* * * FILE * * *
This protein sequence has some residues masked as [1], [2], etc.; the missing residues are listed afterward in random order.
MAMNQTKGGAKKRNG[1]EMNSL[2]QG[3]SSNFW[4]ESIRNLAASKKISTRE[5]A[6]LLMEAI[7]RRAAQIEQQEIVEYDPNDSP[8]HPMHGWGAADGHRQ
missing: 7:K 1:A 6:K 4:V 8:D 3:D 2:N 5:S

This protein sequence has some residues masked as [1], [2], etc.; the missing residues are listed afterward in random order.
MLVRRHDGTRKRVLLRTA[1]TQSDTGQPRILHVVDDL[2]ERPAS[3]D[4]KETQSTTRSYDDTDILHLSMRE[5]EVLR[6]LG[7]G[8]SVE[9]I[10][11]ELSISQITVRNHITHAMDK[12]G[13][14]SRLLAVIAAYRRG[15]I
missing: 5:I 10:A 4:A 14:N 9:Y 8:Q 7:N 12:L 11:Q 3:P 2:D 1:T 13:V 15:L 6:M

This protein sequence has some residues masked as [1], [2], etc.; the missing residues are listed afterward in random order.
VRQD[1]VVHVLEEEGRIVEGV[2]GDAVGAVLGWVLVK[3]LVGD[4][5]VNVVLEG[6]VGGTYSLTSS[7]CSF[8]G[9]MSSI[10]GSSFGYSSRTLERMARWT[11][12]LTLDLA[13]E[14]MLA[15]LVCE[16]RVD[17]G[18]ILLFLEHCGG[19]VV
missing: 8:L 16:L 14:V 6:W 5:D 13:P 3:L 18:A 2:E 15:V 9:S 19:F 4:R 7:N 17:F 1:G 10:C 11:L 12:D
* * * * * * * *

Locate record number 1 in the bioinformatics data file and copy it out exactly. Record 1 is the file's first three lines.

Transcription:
This protein sequence has some residues masked as [1], [2], etc.; the missing residues are listed afterward in random order.
MAMNQTKGGAKKRNG[1]EMNSL[2]QG[3]SSNFW[4]ESIRNLAASKKISTRE[5]A[6]LLMEAI[7]RRAAQIEQQEIVEYDPNDSP[8]HPMHGWGAADGHRQ
missing: 7:K 1:A 6:K 4:V 8:D 3:D 2:N 5:S